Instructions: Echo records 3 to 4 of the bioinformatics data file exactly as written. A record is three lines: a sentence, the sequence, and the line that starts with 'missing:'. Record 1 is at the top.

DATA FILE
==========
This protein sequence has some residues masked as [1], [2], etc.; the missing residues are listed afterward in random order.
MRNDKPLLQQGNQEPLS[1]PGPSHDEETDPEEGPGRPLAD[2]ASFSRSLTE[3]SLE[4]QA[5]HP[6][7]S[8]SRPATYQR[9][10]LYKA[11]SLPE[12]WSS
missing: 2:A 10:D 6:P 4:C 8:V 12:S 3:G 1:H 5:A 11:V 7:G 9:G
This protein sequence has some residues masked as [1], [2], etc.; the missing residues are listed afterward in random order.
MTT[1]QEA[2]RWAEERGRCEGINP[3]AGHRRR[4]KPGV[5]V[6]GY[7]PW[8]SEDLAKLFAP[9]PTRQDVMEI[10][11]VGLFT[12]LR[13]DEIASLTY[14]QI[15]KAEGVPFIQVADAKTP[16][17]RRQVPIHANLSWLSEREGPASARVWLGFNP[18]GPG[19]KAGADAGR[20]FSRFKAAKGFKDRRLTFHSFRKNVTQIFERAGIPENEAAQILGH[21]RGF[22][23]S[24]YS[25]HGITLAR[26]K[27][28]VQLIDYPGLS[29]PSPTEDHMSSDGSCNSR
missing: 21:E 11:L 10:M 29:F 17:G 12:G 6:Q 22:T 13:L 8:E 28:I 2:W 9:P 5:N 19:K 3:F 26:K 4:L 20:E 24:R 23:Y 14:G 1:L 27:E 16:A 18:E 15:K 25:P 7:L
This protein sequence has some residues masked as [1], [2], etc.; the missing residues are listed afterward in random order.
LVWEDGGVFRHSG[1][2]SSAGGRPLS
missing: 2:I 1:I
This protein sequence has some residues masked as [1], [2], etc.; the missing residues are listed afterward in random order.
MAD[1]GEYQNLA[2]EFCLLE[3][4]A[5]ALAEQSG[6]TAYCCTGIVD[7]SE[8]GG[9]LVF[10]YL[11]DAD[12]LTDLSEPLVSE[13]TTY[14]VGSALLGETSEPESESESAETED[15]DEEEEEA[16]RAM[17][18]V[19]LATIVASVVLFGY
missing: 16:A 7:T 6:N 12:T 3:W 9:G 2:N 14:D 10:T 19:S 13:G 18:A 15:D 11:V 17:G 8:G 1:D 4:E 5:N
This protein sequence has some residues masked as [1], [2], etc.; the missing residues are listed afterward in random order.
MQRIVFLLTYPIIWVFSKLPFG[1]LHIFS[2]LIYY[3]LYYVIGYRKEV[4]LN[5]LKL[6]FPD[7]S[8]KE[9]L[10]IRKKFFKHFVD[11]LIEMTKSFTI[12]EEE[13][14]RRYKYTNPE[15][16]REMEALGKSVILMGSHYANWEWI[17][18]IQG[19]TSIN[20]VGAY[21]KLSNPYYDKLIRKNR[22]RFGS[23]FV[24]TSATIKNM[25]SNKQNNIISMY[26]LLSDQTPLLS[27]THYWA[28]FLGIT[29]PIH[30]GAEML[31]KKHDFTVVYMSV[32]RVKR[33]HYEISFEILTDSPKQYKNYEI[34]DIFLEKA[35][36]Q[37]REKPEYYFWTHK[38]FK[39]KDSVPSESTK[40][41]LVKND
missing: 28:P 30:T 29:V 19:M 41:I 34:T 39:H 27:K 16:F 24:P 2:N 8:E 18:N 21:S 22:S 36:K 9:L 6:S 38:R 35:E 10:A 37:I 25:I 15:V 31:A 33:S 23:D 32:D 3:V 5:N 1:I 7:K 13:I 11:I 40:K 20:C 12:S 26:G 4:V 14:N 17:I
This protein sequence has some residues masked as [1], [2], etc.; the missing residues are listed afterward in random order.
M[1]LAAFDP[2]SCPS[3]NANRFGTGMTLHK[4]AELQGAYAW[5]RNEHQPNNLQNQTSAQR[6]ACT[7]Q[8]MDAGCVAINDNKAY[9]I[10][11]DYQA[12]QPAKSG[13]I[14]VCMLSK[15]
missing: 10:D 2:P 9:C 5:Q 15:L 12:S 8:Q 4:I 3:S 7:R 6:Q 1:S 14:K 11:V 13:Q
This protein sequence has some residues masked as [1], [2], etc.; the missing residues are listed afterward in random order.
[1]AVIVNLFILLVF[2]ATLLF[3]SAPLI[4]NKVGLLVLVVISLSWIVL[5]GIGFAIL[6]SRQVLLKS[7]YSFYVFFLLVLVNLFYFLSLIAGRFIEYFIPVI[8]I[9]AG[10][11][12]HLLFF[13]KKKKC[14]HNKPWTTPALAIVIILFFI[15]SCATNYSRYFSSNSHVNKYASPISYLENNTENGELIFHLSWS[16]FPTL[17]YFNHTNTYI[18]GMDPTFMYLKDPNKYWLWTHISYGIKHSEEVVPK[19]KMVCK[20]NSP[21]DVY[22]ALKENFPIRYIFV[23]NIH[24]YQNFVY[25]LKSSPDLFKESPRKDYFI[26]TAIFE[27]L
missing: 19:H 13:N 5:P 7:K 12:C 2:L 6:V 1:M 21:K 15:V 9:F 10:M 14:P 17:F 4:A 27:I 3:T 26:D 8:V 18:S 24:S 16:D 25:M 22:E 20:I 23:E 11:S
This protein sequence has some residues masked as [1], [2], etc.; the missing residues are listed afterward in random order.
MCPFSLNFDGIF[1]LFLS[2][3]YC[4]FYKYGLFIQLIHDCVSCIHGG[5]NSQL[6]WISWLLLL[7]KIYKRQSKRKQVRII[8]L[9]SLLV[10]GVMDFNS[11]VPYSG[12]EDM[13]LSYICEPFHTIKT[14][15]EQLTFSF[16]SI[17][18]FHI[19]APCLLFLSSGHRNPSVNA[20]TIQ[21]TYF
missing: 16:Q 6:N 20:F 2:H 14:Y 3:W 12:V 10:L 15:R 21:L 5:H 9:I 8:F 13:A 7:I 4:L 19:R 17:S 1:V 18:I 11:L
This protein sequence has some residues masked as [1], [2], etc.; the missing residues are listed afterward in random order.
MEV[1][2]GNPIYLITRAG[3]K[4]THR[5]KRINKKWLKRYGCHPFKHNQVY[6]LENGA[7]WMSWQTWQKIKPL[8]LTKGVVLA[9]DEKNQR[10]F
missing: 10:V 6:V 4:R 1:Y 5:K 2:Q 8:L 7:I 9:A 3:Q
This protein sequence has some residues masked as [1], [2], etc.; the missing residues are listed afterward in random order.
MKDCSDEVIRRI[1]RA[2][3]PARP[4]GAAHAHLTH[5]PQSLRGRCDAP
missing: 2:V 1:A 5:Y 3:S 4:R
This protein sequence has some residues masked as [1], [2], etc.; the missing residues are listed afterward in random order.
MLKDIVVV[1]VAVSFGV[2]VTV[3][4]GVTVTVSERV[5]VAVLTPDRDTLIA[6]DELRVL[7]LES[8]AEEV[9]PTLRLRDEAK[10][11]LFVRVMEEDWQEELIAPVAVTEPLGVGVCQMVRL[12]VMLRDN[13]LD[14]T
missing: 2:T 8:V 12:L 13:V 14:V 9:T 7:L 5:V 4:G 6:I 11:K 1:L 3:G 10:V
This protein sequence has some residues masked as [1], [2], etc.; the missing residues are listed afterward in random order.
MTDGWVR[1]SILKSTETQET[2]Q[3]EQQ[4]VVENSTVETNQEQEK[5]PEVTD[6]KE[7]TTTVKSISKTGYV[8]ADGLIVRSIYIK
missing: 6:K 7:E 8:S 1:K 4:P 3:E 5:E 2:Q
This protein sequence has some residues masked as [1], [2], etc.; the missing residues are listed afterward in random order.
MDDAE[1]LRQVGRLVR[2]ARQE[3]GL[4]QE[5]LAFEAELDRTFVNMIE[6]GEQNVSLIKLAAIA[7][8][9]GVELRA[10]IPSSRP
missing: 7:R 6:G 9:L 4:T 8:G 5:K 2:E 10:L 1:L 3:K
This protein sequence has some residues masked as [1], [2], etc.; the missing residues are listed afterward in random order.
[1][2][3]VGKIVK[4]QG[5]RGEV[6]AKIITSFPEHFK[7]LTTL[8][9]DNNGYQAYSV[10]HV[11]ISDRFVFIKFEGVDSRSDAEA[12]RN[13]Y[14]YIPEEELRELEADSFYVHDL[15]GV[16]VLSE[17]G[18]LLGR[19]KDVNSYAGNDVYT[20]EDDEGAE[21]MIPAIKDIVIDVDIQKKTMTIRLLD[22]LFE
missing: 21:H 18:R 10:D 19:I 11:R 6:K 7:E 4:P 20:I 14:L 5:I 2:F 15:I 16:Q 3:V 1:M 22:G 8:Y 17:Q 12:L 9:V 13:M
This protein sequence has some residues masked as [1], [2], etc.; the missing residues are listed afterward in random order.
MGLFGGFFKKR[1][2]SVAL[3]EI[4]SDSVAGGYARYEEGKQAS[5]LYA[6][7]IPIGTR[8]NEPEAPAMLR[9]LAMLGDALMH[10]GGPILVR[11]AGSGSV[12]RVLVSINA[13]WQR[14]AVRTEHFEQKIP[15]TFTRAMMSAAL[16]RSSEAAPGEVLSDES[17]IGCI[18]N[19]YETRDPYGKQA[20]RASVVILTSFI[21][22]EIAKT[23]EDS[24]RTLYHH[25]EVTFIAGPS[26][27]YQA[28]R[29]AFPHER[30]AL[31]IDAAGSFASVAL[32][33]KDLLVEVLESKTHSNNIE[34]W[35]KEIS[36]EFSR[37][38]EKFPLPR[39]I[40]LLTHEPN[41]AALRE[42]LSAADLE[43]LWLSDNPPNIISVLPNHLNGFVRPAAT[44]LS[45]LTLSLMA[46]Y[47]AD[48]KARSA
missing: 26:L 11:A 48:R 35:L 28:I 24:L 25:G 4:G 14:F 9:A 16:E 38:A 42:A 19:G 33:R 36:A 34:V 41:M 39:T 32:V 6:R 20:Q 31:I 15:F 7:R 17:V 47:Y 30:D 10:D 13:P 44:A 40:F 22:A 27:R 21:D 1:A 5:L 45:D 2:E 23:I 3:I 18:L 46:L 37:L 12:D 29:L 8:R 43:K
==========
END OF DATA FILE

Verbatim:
This protein sequence has some residues masked as [1], [2], etc.; the missing residues are listed afterward in random order.
LVWEDGGVFRHSG[1][2]SSAGGRPLS
missing: 2:I 1:I
This protein sequence has some residues masked as [1], [2], etc.; the missing residues are listed afterward in random order.
MAD[1]GEYQNLA[2]EFCLLE[3][4]A[5]ALAEQSG[6]TAYCCTGIVD[7]SE[8]GG[9]LVF[10]YL[11]DAD[12]LTDLSEPLVSE[13]TTY[14]VGSALLGETSEPESESESAETED[15]DEEEEEA[16]RAM[17][18]V[19]LATIVASVVLFGY
missing: 16:A 7:T 6:N 12:T 3:W 9:G 2:N 14:D 10:T 19:S 13:G 18:A 15:D 11:V 17:G 8:G 1:D 4:E 5:N